Monday’s Financial Times notes that the Qatar Investment Authority (QIA), the sovereign wealth fund of the Middle Eastern State of Qatar, is changing its investment strategy. Qatar is a country of 2.2 million people and 15 billion barrels of oil (that we know about), making it one of the wealthiest places on earth.
Since its inception in 2005, the $335 billion QIA has focused on expensive “trophy” assets, like the Canary Wharf property development and Harrods in the UK and film company Miramax plus 13% of Tiffany in the US. It owns high-end hotels and office buildings all over the place.
According to the FT, however, the QIA has now decided to shift its focus to index funds and ETFs, indicating to the newspaper that the world supply of new trophies waiting to be bought is running low.
Maybe this is true, although there is a much more obvious issue with the QIA’s holdings that neither it nor the FT allude to.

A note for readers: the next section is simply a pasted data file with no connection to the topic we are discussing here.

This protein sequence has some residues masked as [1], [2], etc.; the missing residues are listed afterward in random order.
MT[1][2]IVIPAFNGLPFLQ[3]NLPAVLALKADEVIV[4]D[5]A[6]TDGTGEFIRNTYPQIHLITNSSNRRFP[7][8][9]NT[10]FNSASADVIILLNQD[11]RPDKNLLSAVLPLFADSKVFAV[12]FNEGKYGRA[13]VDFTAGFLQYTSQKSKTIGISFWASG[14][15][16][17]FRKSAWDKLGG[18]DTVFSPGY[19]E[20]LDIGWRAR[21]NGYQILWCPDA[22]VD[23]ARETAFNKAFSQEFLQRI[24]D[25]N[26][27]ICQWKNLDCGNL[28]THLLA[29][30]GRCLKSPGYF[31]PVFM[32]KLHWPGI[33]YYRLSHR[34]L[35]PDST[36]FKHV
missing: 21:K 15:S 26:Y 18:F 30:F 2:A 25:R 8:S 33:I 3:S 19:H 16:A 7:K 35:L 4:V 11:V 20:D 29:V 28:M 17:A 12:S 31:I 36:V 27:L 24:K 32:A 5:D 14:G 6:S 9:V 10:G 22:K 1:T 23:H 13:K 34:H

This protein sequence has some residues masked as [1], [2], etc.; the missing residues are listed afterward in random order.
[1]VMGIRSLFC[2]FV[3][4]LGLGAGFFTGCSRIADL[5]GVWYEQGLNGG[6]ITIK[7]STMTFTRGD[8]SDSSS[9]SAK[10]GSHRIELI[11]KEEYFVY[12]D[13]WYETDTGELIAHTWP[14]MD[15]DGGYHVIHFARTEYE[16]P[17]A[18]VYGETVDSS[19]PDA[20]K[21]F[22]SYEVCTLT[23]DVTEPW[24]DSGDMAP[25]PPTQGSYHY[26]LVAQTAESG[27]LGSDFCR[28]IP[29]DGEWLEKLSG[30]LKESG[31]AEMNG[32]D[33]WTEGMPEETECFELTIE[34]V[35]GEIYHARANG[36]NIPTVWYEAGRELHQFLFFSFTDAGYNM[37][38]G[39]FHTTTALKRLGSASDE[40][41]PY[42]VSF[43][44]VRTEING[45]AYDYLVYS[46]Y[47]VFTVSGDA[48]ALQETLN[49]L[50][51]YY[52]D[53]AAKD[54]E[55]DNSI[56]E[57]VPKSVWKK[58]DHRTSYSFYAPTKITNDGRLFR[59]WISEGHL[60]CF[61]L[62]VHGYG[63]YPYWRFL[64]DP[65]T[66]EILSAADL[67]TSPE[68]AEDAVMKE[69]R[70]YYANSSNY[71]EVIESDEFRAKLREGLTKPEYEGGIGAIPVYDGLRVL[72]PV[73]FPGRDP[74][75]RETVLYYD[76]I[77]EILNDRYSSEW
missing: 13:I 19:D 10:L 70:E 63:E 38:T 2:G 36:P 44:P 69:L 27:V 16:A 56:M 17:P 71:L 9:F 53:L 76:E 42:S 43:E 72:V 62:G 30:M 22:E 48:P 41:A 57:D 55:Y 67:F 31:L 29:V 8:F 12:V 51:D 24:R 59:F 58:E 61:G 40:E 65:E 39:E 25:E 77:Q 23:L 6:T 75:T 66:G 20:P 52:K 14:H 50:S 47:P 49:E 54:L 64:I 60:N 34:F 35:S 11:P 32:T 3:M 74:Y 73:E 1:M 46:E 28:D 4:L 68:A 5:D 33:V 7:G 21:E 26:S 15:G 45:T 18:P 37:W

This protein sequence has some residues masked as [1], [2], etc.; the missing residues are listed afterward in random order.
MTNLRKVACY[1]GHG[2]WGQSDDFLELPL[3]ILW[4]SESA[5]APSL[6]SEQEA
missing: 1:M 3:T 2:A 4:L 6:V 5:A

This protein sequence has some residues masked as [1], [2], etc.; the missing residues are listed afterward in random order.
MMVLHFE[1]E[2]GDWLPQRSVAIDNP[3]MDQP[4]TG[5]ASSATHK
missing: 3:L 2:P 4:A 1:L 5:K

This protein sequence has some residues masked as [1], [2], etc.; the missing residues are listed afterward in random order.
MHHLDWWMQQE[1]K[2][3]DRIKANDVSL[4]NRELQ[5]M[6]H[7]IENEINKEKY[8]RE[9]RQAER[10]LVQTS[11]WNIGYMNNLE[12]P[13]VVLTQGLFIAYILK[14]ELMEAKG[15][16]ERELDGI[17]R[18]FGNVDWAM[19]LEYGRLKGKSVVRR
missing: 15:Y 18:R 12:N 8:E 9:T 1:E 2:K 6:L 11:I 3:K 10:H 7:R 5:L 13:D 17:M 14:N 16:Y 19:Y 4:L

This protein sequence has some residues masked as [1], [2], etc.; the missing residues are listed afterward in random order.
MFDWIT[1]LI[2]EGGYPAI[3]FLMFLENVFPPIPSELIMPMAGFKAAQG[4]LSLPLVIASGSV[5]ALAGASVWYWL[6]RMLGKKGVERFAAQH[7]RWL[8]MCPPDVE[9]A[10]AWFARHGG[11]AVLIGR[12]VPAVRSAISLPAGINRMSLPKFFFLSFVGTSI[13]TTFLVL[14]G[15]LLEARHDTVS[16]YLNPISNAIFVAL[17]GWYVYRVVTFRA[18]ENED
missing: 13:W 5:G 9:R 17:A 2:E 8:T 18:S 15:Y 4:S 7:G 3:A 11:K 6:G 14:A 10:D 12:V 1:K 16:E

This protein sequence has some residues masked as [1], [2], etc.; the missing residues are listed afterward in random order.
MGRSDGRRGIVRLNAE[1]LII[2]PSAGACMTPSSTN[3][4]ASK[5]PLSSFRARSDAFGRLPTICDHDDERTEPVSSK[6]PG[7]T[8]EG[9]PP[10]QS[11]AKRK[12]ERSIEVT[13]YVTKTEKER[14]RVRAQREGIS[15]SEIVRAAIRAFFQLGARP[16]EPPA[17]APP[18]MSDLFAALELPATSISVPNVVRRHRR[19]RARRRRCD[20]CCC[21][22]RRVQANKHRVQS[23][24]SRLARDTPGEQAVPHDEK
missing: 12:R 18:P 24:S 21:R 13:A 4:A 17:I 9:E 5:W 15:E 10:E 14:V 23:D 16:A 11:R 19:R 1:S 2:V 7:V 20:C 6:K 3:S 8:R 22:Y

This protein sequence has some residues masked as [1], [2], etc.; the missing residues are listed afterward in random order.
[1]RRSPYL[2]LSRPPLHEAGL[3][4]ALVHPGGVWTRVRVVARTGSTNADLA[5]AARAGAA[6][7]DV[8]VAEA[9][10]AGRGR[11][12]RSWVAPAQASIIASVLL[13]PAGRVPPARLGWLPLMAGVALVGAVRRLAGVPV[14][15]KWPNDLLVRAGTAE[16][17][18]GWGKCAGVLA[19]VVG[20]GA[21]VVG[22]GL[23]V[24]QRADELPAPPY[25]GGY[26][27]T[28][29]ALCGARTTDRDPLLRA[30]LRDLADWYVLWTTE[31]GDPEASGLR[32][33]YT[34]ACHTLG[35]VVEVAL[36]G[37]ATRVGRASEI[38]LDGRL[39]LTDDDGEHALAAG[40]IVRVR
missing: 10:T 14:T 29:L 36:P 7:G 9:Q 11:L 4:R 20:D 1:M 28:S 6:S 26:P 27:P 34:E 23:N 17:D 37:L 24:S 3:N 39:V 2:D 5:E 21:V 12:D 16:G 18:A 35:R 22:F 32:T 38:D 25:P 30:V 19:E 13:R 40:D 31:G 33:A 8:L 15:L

Such trophies are virtually impossible to sell, except maybe to other Middle Eastern sovereign wealth funds.
Hotel companies in the US, and latterly elsewhere, have spent the past two or three decades shedding their properties–while retaining management contracts–because the returns on ownership are so low. Iconic office buildings are a much better return bet. But, again, there are only a limited number of possible buyers of, say, a $5 billion project. A sharp price discount would likely be in order to compensate for taking on an expensive, highly illiquid asset like this on short notice–doubly so if the buyer sensed the seller was having cash flow problems.
It seems to me that the QIA bought into the narrative of “peak oil,” meaning a looming shortage of crude, that has been the consensus among oilmen for the past couple of decades–up until the emergence of mammoth amounts of shale oil production from the US three years or so ago. that is. So liquidity was never a consideration.
I think the QIA change of strategy is the prudent thing to do. It’s odd, though, that the QIA is calling public attention to the shift. This would seem to imply at least that it has no need to divest any of the trophies it now has on its shelves.
Of course, something deeper may be going on as well, since the unasked question is who else may be in worse shape and may want to offload illiquid assets before its cash squeeze becomes evident.
Surprise! That train has just left the station.